The key to getting paid as an inventor is learning how to play within the patent system’s shades of gray. These gray areas exist because there is uncertainty related to patents. In a nutshell, to get paid for your creativity, you will need to be prepared, know more than your competitors do, outwork them, out-design them, and harness the uncertainty of the gray areas.
Being perceived as an asset and taking away risk is what gives partners the confidence to move forward with you. Licensing a simple idea isn’t difficult. It’s when your idea has great potential and you’re dealing with large companies that you’re going to need to be one step ahead at all times. That starts with drafting a transaction-ready provisional patent application.
A PPA becomes a selling tool when approached from a business perspective. This is not something you can have your patent attorney or patent agent do for you. That’s not their job — it’s your job.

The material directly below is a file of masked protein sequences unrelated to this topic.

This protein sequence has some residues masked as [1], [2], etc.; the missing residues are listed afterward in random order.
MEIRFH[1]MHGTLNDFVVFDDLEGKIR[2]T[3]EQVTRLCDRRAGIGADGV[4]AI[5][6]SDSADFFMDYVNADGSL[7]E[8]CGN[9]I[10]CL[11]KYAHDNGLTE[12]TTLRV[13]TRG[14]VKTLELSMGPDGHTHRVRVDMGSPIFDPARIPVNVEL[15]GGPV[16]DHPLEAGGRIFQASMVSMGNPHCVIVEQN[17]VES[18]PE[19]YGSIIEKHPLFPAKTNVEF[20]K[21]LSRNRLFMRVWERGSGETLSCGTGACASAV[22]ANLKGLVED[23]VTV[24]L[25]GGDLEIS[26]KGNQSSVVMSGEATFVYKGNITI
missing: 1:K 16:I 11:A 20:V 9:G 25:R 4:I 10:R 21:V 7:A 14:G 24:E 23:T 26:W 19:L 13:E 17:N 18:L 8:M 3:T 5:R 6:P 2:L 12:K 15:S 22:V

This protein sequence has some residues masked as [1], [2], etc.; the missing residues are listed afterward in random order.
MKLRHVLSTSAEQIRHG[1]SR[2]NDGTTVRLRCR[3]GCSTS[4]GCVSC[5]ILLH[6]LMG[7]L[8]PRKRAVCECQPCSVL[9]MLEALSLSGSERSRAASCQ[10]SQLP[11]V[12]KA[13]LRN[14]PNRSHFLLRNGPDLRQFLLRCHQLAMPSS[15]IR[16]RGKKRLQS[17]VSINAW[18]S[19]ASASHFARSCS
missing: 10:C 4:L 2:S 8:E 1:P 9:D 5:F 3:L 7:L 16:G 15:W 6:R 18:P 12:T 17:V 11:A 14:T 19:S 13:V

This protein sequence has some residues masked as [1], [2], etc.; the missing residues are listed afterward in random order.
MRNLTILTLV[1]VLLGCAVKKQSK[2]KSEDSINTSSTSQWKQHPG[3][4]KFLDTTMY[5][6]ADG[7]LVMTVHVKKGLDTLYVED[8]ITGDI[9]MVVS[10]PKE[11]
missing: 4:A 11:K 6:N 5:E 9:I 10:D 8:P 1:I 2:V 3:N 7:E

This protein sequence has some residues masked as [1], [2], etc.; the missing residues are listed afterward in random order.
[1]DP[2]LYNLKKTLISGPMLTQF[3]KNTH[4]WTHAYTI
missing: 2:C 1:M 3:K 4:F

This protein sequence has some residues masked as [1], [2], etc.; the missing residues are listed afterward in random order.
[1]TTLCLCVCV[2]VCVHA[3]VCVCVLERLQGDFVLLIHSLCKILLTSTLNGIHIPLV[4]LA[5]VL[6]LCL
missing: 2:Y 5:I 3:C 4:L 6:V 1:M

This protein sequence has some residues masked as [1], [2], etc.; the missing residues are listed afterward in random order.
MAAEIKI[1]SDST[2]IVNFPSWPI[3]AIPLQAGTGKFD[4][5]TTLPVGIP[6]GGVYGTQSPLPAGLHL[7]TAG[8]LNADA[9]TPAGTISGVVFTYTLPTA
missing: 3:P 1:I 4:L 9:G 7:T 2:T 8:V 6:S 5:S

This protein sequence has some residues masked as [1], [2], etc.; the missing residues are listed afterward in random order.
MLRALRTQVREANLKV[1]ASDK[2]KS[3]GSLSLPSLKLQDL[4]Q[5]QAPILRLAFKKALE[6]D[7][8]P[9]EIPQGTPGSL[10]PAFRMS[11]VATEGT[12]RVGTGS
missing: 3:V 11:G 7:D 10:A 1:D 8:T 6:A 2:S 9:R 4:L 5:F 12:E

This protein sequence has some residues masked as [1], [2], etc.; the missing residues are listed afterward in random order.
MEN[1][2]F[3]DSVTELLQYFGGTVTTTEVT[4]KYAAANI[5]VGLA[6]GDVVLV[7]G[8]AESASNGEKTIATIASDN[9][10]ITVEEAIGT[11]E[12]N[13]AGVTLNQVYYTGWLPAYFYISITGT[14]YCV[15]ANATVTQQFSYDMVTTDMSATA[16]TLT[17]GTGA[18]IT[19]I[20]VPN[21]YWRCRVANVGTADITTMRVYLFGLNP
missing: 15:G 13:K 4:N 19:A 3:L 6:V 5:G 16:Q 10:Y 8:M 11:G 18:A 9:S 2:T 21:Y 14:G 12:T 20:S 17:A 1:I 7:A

The following is not legal advice. It is business advice from an inventor who sold his patent portfolio for millions of dollars in the packaging industry.
1. Explain the problem your invention solves and how your invention is a solution in a way that anyone can understand.
Put yourself in the shoes of the reader. Humans process information as stories. So, be a good storyteller in your patent application. Explain the solution — your invention — so simply that anyone who reads it can understand it. Potential licensees and investors will appreciate this, as well as juries and judges. Even patent examiners have told me that when they truly understand the problem, they’re more likely to identify with it.
U.S. experts on patent law emphasized this point repeatedly during their opening panel at the 2022 World Intellectual Property Forum in Bangkok, Thailand. Gerald Rosen, a retired federal judge who presided over numerous patent cases, highlighted the need to craft a simple, clear narrative.